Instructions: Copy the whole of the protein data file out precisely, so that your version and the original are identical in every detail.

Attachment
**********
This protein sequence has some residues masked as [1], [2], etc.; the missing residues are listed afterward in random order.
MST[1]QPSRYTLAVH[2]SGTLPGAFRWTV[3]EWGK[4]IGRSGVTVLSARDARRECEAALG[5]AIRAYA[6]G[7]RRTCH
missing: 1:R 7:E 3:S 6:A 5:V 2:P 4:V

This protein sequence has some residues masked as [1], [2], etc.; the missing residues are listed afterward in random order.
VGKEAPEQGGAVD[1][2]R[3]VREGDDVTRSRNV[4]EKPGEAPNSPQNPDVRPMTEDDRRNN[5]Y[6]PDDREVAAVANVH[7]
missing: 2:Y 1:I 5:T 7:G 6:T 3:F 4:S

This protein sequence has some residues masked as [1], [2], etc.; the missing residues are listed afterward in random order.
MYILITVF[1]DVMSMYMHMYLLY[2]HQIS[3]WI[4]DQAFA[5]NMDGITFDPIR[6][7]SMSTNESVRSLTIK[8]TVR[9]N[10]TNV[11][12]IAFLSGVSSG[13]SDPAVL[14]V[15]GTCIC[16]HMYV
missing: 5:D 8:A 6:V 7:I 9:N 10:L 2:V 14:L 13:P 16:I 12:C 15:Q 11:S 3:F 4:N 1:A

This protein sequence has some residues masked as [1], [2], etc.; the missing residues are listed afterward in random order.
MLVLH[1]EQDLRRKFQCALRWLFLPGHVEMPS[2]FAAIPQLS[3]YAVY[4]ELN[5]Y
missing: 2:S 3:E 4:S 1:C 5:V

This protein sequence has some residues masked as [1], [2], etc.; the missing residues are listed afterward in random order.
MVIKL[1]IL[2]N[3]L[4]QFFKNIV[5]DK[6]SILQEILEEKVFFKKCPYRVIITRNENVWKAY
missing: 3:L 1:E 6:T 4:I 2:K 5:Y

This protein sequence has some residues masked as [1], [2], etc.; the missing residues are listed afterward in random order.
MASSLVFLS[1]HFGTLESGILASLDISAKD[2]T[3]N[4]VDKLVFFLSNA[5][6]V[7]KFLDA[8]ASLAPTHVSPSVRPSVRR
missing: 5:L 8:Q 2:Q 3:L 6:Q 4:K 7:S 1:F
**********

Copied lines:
This protein sequence has some residues masked as [1], [2], etc.; the missing residues are listed afterward in random order.
MST[1]QPSRYTLAVH[2]SGTLPGAFRWTV[3]EWGK[4]IGRSGVTVLSARDARRECEAALG[5]AIRAYA[6]G[7]RRTCH
missing: 1:R 7:E 3:S 6:A 5:V 2:P 4:V

This protein sequence has some residues masked as [1], [2], etc.; the missing residues are listed afterward in random order.
VGKEAPEQGGAVD[1][2]R[3]VREGDDVTRSRNV[4]EKPGEAPNSPQNPDVRPMTEDDRRNN[5]Y[6]PDDREVAAVANVH[7]
missing: 2:Y 1:I 5:T 7:G 6:T 3:F 4:S

This protein sequence has some residues masked as [1], [2], etc.; the missing residues are listed afterward in random order.
MYILITVF[1]DVMSMYMHMYLLY[2]HQIS[3]WI[4]DQAFA[5]NMDGITFDPIR[6][7]SMSTNESVRSLTIK[8]TVR[9]N[10]TNV[11][12]IAFLSGVSSG[13]SDPAVL[14]V[15]GTCIC[16]HMYV
missing: 5:D 8:A 6:V 7:I 9:N 10:L 2:V 14:L 13:P 16:I 12:C 15:Q 11:S 3:F 4:N 1:A

This protein sequence has some residues masked as [1], [2], etc.; the missing residues are listed afterward in random order.
MLVLH[1]EQDLRRKFQCALRWLFLPGHVEMPS[2]FAAIPQLS[3]YAVY[4]ELN[5]Y
missing: 2:S 3:E 4:S 1:C 5:V

This protein sequence has some residues masked as [1], [2], etc.; the missing residues are listed afterward in random order.
MVIKL[1]IL[2]N[3]L[4]QFFKNIV[5]DK[6]SILQEILEEKVFFKKCPYRVIITRNENVWKAY
missing: 3:L 1:E 6:T 4:I 2:K 5:Y

This protein sequence has some residues masked as [1], [2], etc.; the missing residues are listed afterward in random order.
MASSLVFLS[1]HFGTLESGILASLDISAKD[2]T[3]N[4]VDKLVFFLSNA[5][6]V[7]KFLDA[8]ASLAPTHVSPSVRPSVRR
missing: 5:L 8:Q 2:Q 3:L 6:Q 4:K 7:S 1:F